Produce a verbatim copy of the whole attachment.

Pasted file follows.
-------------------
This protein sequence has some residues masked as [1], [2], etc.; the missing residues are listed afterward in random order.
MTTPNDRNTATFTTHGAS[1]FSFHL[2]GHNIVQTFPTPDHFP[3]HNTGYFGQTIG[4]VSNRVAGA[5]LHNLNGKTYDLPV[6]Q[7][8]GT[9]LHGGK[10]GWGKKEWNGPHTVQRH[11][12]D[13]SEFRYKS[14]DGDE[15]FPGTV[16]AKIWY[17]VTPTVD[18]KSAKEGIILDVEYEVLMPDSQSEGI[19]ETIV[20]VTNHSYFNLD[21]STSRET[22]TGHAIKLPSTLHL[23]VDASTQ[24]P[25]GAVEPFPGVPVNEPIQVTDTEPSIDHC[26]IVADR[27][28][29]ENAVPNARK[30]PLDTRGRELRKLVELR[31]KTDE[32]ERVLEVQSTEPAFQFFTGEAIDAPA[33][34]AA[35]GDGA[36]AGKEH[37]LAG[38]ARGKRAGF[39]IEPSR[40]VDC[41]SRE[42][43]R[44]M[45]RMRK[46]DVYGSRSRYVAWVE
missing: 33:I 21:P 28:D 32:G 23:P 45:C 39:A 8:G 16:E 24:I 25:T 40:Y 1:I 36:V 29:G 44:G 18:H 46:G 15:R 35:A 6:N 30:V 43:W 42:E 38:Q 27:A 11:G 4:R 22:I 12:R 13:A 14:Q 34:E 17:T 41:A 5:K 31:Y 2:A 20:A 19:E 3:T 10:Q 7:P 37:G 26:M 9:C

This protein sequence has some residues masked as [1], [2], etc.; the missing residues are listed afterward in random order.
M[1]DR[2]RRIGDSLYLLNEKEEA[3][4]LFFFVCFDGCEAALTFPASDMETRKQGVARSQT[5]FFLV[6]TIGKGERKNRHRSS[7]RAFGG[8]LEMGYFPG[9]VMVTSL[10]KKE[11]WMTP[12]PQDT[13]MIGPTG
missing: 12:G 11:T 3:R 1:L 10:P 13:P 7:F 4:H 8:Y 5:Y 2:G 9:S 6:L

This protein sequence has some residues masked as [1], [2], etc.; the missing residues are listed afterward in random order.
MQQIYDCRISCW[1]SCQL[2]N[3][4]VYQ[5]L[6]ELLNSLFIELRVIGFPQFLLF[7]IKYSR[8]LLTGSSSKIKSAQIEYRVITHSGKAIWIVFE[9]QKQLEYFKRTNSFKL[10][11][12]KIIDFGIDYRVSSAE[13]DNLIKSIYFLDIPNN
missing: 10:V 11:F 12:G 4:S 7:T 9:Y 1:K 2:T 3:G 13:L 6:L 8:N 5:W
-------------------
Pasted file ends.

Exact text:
This protein sequence has some residues masked as [1], [2], etc.; the missing residues are listed afterward in random order.
MTTPNDRNTATFTTHGAS[1]FSFHL[2]GHNIVQTFPTPDHFP[3]HNTGYFGQTIG[4]VSNRVAGA[5]LHNLNGKTYDLPV[6]Q[7][8]GT[9]LHGGK[10]GWGKKEWNGPHTVQRH[11][12]D[13]SEFRYKS[14]DGDE[15]FPGTV[16]AKIWY[17]VTPTVD[18]KSAKEGIILDVEYEVLMPDSQSEGI[19]ETIV[20]VTNHSYFNLD[21]STSRET[22]TGHAIKLPSTLHL[23]VDASTQ[24]P[25]GAVEPFPGVPVNEPIQVTDTEPSIDHC[26]IVADR[27][28][29]ENAVPNARK[30]PLDTRGRELRKLVELR[31]KTDE[32]ERVLEVQSTEPAFQFFTGEAIDAPA[33][34]AA[35]GDGA[36]AGKEH[37]LAG[38]ARGKRAGF[39]IEPSR[40]VDC[41]SRE[42][43]R[44]M[45]RMRK[46]DVYGSRSRYVAWVE
missing: 33:I 21:P 28:D 32:G 23:P 45:C 39:A 8:G 16:E 24:I 25:T 40:Y 1:I 36:V 29:G 44:G 18:H 46:G 15:R 35:A 6:N 30:V 43:W 42:E 38:Q 27:A 11:G 4:R 22:I 12:R 13:A 14:Q 34:E 17:T 41:A 5:K 31:Y 2:A 20:A 19:E 3:T 10:Q 7:P 37:G 26:M 9:C

This protein sequence has some residues masked as [1], [2], etc.; the missing residues are listed afterward in random order.
M[1]DR[2]RRIGDSLYLLNEKEEA[3][4]LFFFVCFDGCEAALTFPASDMETRKQGVARSQT[5]FFLV[6]TIGKGERKNRHRSS[7]RAFGG[8]LEMGYFPG[9]VMVTSL[10]KKE[11]WMTP[12]PQDT[13]MIGPTG
missing: 12:G 11:T 3:R 1:L 10:P 13:P 7:F 4:H 8:Y 5:Y 2:G 9:S 6:L

This protein sequence has some residues masked as [1], [2], etc.; the missing residues are listed afterward in random order.
MQQIYDCRISCW[1]SCQL[2]N[3][4]VYQ[5]L[6]ELLNSLFIELRVIGFPQFLLF[7]IKYSR[8]LLTGSSSKIKSAQIEYRVITHSGKAIWIVFE[9]QKQLEYFKRTNSFKL[10][11][12]KIIDFGIDYRVSSAE[13]DNLIKSIYFLDIPNN
missing: 10:V 11:F 12:G 4:S 7:T 9:Y 1:K 2:T 3:G 13:L 6:L 8:N 5:W